Marcus Maeder (2015)

trees: Pinus sylvestris – Immersive Lab Version

The link between trees and various climatic processes is usually not immediately apparent. Trees and plants do not live merely on moisture from rain, sunlight (which drives gas exchange) and nutrients from the soil: they absorb carbon dioxide from the air and produce the oxygen that we breathe, maintaining our climate and biosphere. Rendering audible the way in which water transport and trunk diameter, for example, are influenced by sunlight, humidity and wind allows us to identify and understand better than ever before plants’ responses to climatic processes.

Plant physiologists have known that plants emit sounds for several decades now. Many of these sounds are of transpiratory/hydraulic origin and are therefore related to the circulation of water and air within the plant as part of the transpiration process. Some of these emissions (so-called cavitation pulses) are indications of embolism in the water transport system, which occurs when a plant is subjected to drought stress and desiccation. Gathering ecophysiological data (i.e. conducting additionally measurements of the local climatic and environmental conditions and of the physiological processes within a plant in response to these) has become an important method in research on climate change and vegetation dynamics. It helps to determine physiological thresholds of plants in terms of increasing temperature and consequently drought stress.

The sonification system “trees: Pinus sylvestris” is based on a combination of different data sonification techniques, i.e. playback of original, transposed acoustic emission recordings and parameter mapping sonification, whereby the sound parameters of a sample player (amplitude, pitch and filters) are controlled by the data flow. The different sonification modules are implemented in a software which replays the ecophysiological data of a Scots pine (Pinus sylvestris) in the Swiss Alps throughout two days in June 2015.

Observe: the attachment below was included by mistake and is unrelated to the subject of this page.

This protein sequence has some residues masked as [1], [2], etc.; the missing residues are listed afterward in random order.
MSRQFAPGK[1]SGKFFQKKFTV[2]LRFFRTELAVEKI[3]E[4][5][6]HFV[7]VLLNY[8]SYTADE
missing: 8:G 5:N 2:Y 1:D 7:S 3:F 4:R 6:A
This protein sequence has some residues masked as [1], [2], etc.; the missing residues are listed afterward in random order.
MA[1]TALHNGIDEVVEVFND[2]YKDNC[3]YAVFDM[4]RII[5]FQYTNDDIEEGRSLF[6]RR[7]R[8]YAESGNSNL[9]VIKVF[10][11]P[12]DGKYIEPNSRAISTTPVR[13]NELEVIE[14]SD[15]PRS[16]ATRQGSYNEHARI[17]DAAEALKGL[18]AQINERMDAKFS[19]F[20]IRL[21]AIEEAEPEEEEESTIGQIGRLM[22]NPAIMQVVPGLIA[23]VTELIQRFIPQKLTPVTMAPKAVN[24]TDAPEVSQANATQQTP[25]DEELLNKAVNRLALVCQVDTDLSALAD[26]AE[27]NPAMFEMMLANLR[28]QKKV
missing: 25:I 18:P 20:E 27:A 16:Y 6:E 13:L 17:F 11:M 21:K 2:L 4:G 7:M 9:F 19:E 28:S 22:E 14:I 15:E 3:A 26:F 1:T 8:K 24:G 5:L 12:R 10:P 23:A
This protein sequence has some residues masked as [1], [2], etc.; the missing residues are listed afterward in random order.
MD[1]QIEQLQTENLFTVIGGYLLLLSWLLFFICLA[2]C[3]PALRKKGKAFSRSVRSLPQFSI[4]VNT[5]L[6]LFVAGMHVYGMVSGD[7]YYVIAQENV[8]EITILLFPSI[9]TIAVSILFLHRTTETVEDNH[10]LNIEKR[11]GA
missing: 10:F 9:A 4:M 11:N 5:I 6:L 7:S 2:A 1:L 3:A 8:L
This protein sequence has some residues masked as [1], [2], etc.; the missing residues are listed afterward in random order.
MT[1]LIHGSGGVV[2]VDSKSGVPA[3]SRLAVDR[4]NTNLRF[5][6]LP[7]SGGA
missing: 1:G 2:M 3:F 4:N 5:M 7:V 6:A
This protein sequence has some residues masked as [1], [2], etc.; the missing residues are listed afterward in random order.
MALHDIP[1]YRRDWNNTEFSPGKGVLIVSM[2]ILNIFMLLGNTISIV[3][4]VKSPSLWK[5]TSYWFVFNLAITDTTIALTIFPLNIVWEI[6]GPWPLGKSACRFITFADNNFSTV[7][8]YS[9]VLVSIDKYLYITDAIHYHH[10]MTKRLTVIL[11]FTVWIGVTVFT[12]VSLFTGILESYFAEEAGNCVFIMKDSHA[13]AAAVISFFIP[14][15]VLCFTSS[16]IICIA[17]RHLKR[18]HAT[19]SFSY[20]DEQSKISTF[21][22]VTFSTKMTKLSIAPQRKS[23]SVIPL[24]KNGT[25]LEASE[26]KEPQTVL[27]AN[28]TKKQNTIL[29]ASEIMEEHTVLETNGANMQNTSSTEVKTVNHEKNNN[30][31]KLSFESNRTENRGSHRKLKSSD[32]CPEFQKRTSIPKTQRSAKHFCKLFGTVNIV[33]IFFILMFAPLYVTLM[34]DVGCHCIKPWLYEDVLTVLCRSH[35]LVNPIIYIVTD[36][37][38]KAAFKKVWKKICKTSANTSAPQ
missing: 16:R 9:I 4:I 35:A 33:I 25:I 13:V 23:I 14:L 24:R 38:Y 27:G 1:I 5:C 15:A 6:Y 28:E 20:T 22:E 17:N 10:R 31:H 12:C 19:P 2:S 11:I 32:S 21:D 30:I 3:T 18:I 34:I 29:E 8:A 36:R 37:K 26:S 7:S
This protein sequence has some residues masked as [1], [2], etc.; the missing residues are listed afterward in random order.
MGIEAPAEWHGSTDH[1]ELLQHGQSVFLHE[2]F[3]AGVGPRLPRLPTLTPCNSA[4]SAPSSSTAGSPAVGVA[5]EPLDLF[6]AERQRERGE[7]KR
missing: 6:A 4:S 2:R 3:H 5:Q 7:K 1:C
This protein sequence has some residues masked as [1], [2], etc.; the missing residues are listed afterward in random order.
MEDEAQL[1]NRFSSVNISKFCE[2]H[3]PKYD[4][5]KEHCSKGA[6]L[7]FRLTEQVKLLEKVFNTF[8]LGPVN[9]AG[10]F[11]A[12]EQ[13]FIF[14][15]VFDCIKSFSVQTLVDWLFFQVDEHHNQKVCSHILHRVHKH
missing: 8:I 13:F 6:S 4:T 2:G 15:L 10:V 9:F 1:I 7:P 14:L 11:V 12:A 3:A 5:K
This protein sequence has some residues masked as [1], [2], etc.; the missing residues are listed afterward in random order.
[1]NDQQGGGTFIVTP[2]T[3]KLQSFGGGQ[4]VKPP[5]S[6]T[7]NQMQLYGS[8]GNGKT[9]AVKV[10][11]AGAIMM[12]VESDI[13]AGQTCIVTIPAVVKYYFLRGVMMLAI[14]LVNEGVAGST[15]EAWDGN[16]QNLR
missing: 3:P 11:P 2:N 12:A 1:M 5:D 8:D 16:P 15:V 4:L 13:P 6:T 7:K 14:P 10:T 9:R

A video of ‘trees: Pinus sylvestris’, with the artist and ICST staff-members interacting.

Artist interview with Marcus Maeder, where he talks about the piece’s content, concepts, and experiences (in English).

“trees: Rendering ecophysiological process audible” is a research project conducted by the Institute for Computer Music and Sound Technology ICST of the Zurich University of the Arts ZHdK, in collaboration with the Swiss Federal Institute for Forest, Snow and Landscape Research WSL. trees is funded by the Swiss National Science Foundation (SNSF) and the Zurich University of the Arts ZHdK.

Artistic realization and programming: Marcus Maeder (ICST). Scientific data and analysis: Roman Zweifel (WSL). Programming support: Thomas Peter (ICST). Technical engineering field measurements: Jonas Meyer (ICST, decentlab GmbH).

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